It is important for patients to take the medications that their providers prescribe to them, yet this has historically been a challenge. Whatever the reason may be, medication compliance continues to be a barrier to improved patient outcomes. In the field of mental and behavioral health, medication compliance is non-negotiable to the success of the patient. One tool that is helping providers increase medication compliance is the implementation of electronic prescriptions. The first step to improving medication adherence is to understand why patients do not take their medications.
Why Do Patients Not Take Their Meds?
There are many reasons why an individual might not take their medications. Some of the most common include:
- Concern – Starting a new medication, especially one that may alter your mood, is concerning for some individuals. Even though they want to improve, they may fear how medication might make them feel.
- Cost – Many times, patients do not take their medications because of cost. Maybe they do not have good enough coverage, or they just assume the cost will be high, so they do not pick it up from the pharmacy in the first place.
- Lack of Knowledge – While their provider may have explained the potential side effects of the medication, they still might not understand exactly how it works. This makes some hesitant to adopt new medications into their routine.
- Too Much to Juggle- For those who are already on several other medications, keeping track of another one may seem difficult. They may lose track of what medicine they are supposed to take and at what time.
- Low Symptoms – Sometimes, a patient starts a mental or behavioral health medication to find that it is helpful to them. Their decrease in symptoms may start to make them feel like they no longer need the medication, leading them to stop taking it.
- Forgetfulness – One of the most common reasons for lack of compliance is forgetfulness. They may forget to pick up their medication after an appointment or forget to integrate it into their routine.
- Inconvenience – By having to take a prescription to the pharmacy to get filled, the patient may feel they do not have the time in their day to dedicate to this and skip picking it up entirely.
The Dangers of Low Adherence
According to the Centers for Disease Control and Prevention (CDC), they estimate that non-adherence causes 30 to 50 percent of chronic disease treatment failures and 125,000 deaths per year in the United States. In order to achieve the goals that have been set during treatment, medication adherence is vital. Not taking medications as prescribed can lead to a decline in how the patient feels and work against the goals that have been set by their mental or behavioral health provider.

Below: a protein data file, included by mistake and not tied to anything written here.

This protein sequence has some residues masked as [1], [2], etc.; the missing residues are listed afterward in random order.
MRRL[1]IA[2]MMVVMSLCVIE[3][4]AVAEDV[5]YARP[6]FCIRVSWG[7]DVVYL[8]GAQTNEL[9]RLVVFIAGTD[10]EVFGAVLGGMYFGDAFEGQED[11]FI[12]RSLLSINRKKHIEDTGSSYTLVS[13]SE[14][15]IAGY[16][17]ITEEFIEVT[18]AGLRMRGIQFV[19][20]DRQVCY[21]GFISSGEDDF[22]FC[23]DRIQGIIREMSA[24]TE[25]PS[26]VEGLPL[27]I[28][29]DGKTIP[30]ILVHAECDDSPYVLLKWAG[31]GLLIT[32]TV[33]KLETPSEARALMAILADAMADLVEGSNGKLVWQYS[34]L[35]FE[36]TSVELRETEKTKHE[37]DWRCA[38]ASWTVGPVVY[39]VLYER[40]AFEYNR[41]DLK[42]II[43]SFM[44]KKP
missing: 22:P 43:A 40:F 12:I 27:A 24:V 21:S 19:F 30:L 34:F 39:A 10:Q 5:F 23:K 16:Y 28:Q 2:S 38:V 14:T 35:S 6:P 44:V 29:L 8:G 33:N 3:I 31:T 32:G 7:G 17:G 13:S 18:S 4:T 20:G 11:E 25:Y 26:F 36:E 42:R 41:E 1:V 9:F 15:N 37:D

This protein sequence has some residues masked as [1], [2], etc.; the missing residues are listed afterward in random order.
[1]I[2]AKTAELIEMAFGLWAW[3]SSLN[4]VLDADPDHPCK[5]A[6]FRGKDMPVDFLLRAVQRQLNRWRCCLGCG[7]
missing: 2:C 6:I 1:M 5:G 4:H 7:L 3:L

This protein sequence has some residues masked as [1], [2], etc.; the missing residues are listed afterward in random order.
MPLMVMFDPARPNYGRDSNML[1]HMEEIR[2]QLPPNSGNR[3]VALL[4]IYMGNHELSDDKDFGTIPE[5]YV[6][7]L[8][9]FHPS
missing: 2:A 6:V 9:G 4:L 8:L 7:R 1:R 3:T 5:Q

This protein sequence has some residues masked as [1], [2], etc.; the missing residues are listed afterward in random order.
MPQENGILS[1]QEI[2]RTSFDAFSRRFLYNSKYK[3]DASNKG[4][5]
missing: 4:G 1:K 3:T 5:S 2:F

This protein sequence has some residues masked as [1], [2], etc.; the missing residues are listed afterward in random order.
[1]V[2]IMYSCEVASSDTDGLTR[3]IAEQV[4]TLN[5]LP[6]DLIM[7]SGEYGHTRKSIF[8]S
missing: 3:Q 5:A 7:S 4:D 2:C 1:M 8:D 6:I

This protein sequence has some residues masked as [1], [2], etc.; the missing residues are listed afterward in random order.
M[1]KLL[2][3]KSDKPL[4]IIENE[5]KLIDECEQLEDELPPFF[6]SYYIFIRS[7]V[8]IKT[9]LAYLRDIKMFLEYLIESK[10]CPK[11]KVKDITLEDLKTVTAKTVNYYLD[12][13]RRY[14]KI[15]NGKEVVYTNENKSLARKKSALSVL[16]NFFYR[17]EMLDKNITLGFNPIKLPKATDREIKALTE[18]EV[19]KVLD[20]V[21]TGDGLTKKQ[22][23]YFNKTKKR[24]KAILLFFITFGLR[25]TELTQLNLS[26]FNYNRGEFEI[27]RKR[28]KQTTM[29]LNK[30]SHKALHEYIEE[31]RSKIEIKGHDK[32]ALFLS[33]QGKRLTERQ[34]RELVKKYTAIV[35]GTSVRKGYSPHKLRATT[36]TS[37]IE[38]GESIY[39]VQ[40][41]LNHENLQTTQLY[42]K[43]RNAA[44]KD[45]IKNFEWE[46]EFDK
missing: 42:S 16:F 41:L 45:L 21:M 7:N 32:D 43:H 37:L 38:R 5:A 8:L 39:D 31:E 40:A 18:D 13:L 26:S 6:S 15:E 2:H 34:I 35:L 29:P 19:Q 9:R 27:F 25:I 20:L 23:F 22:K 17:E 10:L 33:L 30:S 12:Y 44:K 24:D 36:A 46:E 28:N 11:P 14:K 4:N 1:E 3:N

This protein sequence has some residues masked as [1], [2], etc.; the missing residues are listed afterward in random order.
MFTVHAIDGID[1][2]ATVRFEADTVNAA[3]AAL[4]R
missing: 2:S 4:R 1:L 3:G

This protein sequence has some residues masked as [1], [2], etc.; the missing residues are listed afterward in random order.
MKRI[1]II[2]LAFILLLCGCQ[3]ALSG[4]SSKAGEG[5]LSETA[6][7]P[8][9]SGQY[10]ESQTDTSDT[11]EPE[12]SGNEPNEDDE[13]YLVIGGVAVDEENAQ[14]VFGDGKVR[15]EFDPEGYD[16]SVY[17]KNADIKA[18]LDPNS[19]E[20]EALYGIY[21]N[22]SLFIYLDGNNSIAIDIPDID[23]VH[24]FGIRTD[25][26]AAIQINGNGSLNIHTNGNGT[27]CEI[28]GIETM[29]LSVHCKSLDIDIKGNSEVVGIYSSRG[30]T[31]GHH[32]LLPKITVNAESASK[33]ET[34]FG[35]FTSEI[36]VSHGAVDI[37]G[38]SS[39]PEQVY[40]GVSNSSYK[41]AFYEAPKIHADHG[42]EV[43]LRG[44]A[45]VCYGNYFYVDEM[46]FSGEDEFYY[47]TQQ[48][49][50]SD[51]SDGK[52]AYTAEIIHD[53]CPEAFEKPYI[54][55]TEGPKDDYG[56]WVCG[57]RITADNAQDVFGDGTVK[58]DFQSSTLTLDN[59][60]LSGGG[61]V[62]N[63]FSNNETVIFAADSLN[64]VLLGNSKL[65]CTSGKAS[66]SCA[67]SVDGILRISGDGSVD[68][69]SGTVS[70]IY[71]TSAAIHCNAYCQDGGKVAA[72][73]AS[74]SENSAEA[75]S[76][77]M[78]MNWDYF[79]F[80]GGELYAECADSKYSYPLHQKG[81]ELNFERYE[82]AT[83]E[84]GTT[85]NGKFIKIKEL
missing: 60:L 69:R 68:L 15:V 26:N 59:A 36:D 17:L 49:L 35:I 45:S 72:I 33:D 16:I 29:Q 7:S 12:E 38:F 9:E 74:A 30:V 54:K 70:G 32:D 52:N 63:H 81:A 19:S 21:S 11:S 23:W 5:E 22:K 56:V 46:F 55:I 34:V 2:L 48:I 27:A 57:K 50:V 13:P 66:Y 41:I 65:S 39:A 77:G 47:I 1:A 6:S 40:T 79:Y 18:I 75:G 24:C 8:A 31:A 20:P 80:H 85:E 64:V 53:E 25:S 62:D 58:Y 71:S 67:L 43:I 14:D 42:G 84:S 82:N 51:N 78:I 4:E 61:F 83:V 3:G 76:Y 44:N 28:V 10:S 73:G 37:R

6 Ways an ePrescribe Tool Can Help with Medication Compliance:
- Manage Medication, Write Prescriptions, and Refills in One Place – With everything in one place, providers can easily manage their patient’s prescriptions and work with them to find the best options for them.
- Quickly Review Medication History – Review your patient’s entire medication history to ensure you are putting them on a path that makes sense for them and their history.
- Perform Formulary Checks – Create prescription price transparency with a tool that shines a light on the potential cost of prescriptions before the patient ever heads to the pharmacy.
- Reduce Medication Errors – Reduce medication errors with a clearer few into medication history and prescription interactions to improve clinical outcomes.
- Access to Information – To improve a patient’s understanding when it comes to their medications, ePrescribe tools help close the gap by providing quick access to medication information.
- Create a Convenient Experience – Send medications electronically to your patient’s most convenient pharmacy so that they are more likely to pick up their prescriptions.
ePrescribe tools are being used more and more across the united states and will continue to grow. Electronic prescriptions make it easy to improve medication adherence and improve the quality of patient care in the field of mental and behavioral health.
DateJune 23, 2022